Very interesting post, Allison. And I must say, congratulations on the impressive pass rate. I have several students from our most recent HERS training making their second attempt at the exam this week. We always strive to find that balance in our HERS trainings and I hate the idea of just ‘teaching to the test’. I would like to incorporate more field work and ‘hands on’ training in our classes. But if we go overboard there, our pass rates on the exam tend to drop. We’re committed to producing quality raters, so I’m not defining success solely on pass rates. The exam is a necessary step, so if I want to spend more time on practical training and still have reasonable pass rates, I will either have to improve the quality of materials/instruction, implement a screening process for students, or ditch the 5 day format. For several years now, we’ve placed our focus on improving the quality of our product by surveying our students and re-evaluating after each and every class. While I’m certain we can still improve there, I think ultimitely getting away from the five day format is best for us and best for the industry. 
    I hope you and I will have the opportunity to present a session on this topic at the National RESNET conference in Orlando.

  2. You and I have reached the
    You and I have reached the same conclusion, Scott – 5 days is not enough time for most students to master all the skills and knowledge needed to become a home energy rater. For someone who’s an engineer or physicist, it’s enough, but for the majority, understanding pressure, psychrometrics, and heat flow is a challenge. The brain needs time to assimilate all this new information, and 5 days isn’t enough. Even 8 days isn’t enough for students to really learn the material, but they get a much better start than with a 5 day class.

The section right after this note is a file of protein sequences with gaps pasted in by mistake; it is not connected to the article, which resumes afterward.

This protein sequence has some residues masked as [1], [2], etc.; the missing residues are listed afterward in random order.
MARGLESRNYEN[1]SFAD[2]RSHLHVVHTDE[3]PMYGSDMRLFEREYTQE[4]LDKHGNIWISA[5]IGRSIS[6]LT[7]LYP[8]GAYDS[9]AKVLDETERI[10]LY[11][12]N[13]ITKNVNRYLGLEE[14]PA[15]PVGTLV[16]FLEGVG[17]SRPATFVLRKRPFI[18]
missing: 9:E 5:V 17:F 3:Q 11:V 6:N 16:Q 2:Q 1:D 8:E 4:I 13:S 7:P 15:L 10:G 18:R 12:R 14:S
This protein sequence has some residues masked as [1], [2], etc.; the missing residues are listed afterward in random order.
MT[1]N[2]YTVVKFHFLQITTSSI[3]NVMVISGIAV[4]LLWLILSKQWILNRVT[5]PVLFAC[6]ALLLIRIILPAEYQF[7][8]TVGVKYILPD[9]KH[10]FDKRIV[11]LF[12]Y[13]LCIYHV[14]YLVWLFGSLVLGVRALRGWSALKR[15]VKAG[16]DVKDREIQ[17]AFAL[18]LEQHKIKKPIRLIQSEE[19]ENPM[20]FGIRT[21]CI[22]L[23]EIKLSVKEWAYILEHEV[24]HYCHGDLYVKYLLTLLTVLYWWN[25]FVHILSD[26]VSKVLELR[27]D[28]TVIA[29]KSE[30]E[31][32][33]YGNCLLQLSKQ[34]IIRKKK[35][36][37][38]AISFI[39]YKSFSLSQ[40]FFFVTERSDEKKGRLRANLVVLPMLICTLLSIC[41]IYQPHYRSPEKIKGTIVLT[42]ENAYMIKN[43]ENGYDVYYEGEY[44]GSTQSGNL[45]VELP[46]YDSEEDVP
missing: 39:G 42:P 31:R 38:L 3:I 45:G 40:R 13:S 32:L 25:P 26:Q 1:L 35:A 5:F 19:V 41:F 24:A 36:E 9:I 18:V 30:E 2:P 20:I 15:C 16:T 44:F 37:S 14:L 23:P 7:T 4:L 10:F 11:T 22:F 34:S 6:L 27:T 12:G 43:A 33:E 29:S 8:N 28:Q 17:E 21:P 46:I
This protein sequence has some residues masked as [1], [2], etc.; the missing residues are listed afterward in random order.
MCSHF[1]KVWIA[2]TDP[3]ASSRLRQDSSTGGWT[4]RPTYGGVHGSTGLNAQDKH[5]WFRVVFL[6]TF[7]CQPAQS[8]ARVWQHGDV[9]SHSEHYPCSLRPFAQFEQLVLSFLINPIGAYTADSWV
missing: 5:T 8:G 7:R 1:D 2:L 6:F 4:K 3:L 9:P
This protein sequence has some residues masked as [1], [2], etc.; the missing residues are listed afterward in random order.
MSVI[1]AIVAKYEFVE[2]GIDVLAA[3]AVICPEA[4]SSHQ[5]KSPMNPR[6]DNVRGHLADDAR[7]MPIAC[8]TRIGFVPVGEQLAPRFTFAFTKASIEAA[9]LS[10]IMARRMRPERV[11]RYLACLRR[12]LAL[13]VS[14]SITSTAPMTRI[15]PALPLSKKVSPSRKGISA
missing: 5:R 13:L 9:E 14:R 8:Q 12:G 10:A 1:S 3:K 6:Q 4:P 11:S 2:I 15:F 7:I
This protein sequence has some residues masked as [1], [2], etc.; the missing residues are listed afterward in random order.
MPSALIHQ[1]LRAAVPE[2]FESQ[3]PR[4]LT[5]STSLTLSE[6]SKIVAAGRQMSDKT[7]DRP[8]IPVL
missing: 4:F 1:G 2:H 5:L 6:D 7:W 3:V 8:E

I also hate the idea of teaching to the test, which is another reason to go to a longer format. In our first 5 days, we were able to focus on the building science, pressure testing, HERS protocols, and math. The students got to work through a lot of the problems and think through the issues.  
    It sounds like you know what you have to do next, Scott. Make the leap. It shouldn’t be too hard for you guys to expand it because aren’t you already teaching a 2 week HERS/BPI class? 
    I, too, look forward to presenting with you at the next RESNET conference on this topic. One comment I heard too much last year was, “Market forces dictate a one-week HERS rater class.” Let’s change that paradigm!

  3. I was also bothered last year
    I was also bothered last year by the sentiment that the market couldn’t be changed. 
    You are correct that we already have a two week class, but we teach both BPI Building Analyst and RESNET HERS. If anything, this format is more intense and demanding on students than a five day class for one or the other. There is some overlap in the basic building science, so we are able to add more field/practical, but I am not satisfied that it is enough. 
    I am ooking forward to changing the paragigm as well!

  4. Allison, 

    It is great that things are going well with your first class. I am pulling for you. A great result thus far – of course you can do 100% again. 
    Let me say again that I am impressed with the way Energy Vanguard is going.

  5. Thanks, Sam! I’m really
    Thanks, Sam! I’m really enjoying teaching my own class now. It was a lot of fun teaching with Mike, too, but I like having control over the curriculum and the format. This first class has been great, and I have lots of ideas now about how to make it even better for our October class.